Regulatory Comments

Letter of ICLE, Concerning Deviations from the FTC’s Privacy Framework in the Chairman’s Fact Sheet, Proposed Rules for Protecting the Privacy of Customers of Broadband and Other Telecommunications Services, FCC


“Dear Ms. Dortch:

I write to express my concerns regarding the consumer welfare effects of the revised broadband privacy proposal summarized in a Fact Sheet by Federal Communications Commission (“FCC”) Chairman Tom Wheeler earlier this month. While the Fact Sheet appears to indicate that the Chairman’s revised proposal includes some welcome changes from the initial broadband privacy NPRM adopted by the Commission this Spring, it also raises a number of problematic issues that merit the Commission’s attention before final rules are

While the Fact Sheet asserts that the Chairman’s new proposal is “in harmony” with the privacy framework outlined by the Federal Trade Commission (“FTC”) (as well as the Administration’s proposed Consumer Privacy Bill of Rights), the purported changes in this regard are merely rhetorical, and do not, in fact, amount to a substantive alignment of the
Chairman’s proposed approach with that of the FTC.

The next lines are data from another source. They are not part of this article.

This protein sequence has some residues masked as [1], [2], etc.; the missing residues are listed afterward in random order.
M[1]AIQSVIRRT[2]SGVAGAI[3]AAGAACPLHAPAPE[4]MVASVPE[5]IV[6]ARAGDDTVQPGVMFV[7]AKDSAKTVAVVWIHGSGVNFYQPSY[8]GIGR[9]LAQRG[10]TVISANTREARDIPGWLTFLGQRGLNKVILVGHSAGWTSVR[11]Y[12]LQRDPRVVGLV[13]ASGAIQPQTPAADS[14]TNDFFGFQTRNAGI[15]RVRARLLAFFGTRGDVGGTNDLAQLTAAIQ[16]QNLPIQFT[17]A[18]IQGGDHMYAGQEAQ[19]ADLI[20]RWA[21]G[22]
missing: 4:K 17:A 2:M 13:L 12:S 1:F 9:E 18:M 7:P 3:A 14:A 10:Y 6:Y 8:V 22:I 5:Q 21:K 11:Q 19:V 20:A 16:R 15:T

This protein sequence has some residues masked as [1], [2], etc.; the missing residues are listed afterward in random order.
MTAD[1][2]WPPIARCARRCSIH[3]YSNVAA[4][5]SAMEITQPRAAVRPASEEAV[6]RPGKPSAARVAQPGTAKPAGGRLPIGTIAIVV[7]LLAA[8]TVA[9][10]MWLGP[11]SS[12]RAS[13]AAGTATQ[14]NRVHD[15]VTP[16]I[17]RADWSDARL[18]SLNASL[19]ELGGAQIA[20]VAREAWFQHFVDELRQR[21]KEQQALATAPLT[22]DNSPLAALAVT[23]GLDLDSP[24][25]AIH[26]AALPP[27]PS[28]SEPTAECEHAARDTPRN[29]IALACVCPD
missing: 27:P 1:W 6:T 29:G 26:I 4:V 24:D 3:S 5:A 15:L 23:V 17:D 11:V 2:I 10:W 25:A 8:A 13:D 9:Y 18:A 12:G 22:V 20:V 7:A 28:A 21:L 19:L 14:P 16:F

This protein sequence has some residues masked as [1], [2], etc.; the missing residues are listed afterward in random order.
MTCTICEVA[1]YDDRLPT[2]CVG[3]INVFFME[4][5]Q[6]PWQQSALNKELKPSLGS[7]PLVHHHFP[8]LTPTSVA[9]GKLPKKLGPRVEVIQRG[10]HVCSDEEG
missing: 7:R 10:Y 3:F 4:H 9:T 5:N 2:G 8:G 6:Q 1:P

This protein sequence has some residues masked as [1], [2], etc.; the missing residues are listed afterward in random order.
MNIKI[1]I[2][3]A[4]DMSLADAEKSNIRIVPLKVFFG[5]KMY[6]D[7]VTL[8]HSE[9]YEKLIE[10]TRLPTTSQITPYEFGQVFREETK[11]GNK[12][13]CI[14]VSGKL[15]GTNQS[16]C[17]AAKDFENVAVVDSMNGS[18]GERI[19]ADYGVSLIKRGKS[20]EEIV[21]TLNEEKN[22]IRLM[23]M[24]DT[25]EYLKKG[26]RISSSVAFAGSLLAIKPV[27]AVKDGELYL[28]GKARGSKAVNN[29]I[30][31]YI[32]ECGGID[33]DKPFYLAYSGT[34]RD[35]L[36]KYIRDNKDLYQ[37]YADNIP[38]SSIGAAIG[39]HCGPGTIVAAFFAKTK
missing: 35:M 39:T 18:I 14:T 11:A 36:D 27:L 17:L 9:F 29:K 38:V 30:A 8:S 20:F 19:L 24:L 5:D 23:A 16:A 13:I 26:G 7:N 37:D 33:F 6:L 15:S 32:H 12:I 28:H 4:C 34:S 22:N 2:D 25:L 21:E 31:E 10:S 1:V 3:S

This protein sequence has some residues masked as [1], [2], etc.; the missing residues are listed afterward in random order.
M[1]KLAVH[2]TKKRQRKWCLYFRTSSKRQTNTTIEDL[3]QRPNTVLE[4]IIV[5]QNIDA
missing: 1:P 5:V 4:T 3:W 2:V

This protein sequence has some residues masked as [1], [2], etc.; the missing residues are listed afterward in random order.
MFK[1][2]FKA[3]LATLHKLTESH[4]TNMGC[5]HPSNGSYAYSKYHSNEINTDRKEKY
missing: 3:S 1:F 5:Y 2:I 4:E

• First, unlike the FTC’s framework, the proposal described by the Fact Sheet ignores the crucial role of “context” in determining the appropriate level of consumer choice before affected companies may use consumer data, instead taking a rigid approach that would stifle innovation and harm consumers.
  • Second, the Fact Sheet significantly expands the scope of information that would be considered “sensitive” well beyond that contemplated by the FTC, imposing onerous and unnecessary consumer consent obligations that would deter welfare-enhancing uses of data.

I agree with the Chairman that, if adopted, the FCC’s rule should align with the FTC’s. But the proposed rule reflected in the Fact Sheet does not. I urge the Commission to ensure that these important deviations from the FTC’s framework are addressed before moving forward with adopting any broadband privacy rules…”